Unless you're the surviving spouse of the decedent, if you inherit an individual retirement account, you have to take distributions that you might not need and would rather use for saving for your own retirement. Surviving spouses can avoid required beneficiary distributions by electing to treat the IRA as their own. Otherwise, no matter their age, beneficiaries must either distribute the entire account within five years or take annual required distributions until the account is empty. You can't roll over the required minimum distributions into your own IRA, but you might be able to use the funds to make a traditional IRA contribution to offset the income taxes on the distribution.
If you're not eligible to contribute to a traditional IRA, you can't use the required minimum distributions to fund your own IRA. To contribute, you have to be under 70 1/2 years old as of the end of the year and you must have compensation. Compensation, sometimes referred to as earned income, includes things like salary, self-employment income and alimony. If your only income is the distribution from the inherited IRA or other unearned income, you're not eligible to contribute to a traditional IRA.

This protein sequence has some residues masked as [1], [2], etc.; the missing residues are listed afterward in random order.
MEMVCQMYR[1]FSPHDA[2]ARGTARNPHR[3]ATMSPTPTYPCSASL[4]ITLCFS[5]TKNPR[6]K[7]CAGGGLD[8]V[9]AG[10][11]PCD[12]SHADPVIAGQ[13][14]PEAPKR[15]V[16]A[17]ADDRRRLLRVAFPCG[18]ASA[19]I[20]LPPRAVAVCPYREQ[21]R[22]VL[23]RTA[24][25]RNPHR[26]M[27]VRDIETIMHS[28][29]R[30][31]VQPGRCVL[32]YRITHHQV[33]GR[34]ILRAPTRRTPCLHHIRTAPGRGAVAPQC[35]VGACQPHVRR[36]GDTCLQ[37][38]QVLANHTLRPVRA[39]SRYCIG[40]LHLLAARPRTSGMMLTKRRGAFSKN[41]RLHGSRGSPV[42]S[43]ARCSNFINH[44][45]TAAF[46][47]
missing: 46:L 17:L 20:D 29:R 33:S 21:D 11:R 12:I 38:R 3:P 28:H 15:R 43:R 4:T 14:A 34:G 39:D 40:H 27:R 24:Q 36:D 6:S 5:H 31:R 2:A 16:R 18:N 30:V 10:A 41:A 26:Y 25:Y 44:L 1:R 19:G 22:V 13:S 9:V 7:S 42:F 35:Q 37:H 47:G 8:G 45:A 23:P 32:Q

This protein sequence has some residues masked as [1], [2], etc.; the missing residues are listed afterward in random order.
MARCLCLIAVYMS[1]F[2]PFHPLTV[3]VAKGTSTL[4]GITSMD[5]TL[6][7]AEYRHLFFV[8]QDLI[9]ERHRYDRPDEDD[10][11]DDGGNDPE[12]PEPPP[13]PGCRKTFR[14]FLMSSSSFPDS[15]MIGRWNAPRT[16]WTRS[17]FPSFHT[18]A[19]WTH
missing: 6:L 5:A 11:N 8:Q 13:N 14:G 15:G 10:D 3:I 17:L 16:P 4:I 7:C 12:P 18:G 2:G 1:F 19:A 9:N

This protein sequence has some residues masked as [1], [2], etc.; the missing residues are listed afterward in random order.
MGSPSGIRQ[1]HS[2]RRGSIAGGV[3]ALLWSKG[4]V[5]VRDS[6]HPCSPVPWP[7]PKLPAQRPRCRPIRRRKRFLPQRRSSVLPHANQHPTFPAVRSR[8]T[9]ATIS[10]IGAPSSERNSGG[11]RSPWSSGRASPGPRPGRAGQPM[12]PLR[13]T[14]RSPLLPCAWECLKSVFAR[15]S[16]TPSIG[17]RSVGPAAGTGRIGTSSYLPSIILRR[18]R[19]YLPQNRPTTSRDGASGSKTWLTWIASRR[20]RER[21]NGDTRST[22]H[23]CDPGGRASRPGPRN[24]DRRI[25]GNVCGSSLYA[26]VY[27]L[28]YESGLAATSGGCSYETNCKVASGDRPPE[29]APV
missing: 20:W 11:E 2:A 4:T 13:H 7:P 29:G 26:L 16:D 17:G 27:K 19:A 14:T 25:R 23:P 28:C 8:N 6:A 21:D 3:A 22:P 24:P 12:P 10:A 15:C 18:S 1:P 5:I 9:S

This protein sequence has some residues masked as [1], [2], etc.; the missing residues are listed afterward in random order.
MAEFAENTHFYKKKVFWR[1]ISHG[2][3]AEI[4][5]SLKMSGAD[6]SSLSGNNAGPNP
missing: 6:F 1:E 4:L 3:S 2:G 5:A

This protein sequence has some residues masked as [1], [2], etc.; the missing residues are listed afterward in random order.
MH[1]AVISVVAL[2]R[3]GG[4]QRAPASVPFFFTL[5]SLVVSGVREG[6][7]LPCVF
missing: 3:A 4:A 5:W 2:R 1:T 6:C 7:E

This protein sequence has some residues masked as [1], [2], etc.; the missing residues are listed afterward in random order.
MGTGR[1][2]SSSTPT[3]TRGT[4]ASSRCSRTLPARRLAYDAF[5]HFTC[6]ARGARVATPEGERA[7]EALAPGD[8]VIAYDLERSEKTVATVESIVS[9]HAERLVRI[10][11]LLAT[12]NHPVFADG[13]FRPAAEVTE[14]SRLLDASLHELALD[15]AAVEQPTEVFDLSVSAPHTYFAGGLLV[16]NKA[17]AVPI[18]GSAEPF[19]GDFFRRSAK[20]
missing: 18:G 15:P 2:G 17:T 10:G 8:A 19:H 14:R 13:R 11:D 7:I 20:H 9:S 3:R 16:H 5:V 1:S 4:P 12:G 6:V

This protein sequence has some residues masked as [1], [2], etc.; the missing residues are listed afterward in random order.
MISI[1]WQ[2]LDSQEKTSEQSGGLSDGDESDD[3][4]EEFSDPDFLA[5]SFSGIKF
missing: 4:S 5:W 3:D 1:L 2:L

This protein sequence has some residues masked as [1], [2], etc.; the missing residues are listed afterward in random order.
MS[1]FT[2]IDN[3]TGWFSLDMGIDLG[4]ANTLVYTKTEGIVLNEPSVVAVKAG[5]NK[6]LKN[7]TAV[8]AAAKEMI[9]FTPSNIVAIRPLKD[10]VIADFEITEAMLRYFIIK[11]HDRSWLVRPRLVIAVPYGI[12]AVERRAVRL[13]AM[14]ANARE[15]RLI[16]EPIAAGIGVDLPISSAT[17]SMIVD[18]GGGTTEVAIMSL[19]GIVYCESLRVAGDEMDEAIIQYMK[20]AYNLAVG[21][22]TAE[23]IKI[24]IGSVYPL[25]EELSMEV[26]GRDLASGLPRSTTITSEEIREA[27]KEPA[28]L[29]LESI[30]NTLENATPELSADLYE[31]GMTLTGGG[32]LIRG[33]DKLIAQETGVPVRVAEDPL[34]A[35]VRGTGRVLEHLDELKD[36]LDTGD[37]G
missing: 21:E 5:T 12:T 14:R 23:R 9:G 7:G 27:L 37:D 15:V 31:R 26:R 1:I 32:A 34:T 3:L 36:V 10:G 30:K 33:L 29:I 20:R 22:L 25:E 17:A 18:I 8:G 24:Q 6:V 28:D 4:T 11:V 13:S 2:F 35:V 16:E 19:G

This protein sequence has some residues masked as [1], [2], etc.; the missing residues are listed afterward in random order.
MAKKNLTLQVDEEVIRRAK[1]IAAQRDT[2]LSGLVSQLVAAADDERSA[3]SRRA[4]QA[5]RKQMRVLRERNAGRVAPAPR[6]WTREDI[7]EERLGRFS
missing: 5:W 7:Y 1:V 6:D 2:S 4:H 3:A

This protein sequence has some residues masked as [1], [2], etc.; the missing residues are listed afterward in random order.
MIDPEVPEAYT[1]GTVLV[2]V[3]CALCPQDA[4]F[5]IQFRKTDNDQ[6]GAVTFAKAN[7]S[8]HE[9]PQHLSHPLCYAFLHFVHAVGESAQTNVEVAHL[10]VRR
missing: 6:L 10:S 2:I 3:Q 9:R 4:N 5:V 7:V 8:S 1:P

Contribution Limits Apply
If you want to use the required minimum distribution from the beneficiary IRA to fund your IRA, you're still subject to the annual contribution limits. Your total contributions for the year can't exceed the smaller of your earned income for the year or the annual contribution limit. For example, if your annual contribution limit is $5,000, you have $125,000 in earned income and you take a $9,000 required minimum distribution from your beneficiary IRA, you can put only $5,000 into your IRA.
When you file your taxes, you have to report the distribution from the beneficiary IRA as taxable income, no matter what you do with the money. Then, if you're eligible, you can claim an income tax deduction for the contribution to the IRA. If the required minimum distribution equals the traditional IRA contribution, the extra taxable income and the tax deduction cancel each other out. For example, assume you have to take a $4,000 required minimum distribution from your beneficiary IRA and then you make a deductible $4,000 traditional IRA contribution. Though you have to report the $4,000 distribution as income, the $4,000 deduction cancels it out.
No Guaranteed Deduction
Contributions to traditional IRAs aren't always deductible. If either you or your spouse is covered by an employer-sponsored retirement plan, your income has to fall below the annual limits to deduct your contribution. The Internal Revenue Service publishes the inflation-adjusted limit each year in Publication 590. If neither you nor your spouse has an employer-sponsored retirement plan, you can deduct your traditional IRA contributions regardless of your income.
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